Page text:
A condition which calls for the commission of a crime, as for instance in the case of a gift of an estate to a man to commence so soon as he kills another or to be subject to forfeiture in case he fails to do so, is obviously invalid.35

A condition the effect of which is to make it to the interest of a husband to separate from his wife, or of a wife to separate from her husband, has been regarded as invalid.36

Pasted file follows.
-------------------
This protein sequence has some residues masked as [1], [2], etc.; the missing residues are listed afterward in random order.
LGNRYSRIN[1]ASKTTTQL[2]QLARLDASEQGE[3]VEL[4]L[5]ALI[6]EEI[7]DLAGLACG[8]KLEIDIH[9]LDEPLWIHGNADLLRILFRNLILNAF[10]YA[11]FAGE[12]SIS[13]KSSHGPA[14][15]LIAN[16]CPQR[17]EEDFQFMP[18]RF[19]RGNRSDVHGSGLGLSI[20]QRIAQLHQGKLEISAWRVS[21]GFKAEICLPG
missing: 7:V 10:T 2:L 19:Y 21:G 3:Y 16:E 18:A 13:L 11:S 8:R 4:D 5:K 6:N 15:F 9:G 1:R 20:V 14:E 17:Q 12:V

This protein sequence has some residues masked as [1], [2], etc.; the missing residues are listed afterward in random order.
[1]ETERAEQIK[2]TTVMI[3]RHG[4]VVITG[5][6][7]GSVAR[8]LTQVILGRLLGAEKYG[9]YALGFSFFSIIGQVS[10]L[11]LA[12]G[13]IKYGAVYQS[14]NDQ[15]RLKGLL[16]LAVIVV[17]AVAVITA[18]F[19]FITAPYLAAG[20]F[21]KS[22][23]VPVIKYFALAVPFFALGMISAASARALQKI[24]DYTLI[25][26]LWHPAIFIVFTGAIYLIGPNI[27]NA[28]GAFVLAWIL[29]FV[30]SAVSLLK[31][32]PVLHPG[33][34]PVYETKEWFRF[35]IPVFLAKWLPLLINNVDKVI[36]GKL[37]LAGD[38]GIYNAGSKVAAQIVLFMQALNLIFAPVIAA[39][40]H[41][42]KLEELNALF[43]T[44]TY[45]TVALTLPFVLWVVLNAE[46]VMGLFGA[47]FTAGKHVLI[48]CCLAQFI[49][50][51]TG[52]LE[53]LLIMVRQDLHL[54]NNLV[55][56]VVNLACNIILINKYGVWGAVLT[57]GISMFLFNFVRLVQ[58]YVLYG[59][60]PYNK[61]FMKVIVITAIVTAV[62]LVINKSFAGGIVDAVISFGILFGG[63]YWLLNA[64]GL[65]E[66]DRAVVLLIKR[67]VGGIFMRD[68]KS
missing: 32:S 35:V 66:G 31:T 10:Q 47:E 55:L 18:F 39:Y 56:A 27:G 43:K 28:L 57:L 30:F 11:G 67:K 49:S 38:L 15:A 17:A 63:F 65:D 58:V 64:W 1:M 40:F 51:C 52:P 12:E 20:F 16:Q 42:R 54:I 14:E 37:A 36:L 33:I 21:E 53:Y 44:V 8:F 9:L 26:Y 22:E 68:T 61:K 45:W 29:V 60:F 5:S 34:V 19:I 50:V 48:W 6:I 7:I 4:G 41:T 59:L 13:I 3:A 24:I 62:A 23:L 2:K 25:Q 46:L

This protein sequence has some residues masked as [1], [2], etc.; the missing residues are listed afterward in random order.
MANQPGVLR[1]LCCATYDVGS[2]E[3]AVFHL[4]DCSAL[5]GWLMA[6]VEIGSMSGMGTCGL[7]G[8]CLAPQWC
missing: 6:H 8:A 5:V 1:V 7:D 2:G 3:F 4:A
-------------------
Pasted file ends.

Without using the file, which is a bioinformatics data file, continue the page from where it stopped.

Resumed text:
A condition the effect of which is to give to one, in case of his or her divorce, property which he or she otherwise would not have, is, by the weight of authority, not invalid, and especially is this the case when such provision is the result merely of a desire to provide for a female relative, in case of her divorce, the support which she otherwise would have from her husband.37 As has been judicially remarked, divorces are provided for, sanctioned and regulated by law, and there is no more likelihood or presumption that a divorce will be wrongfully brought about by one of the parties to a marriage in order to secure property, than that a devisee whose right is dependent on the death of another will seek to encompass such death.38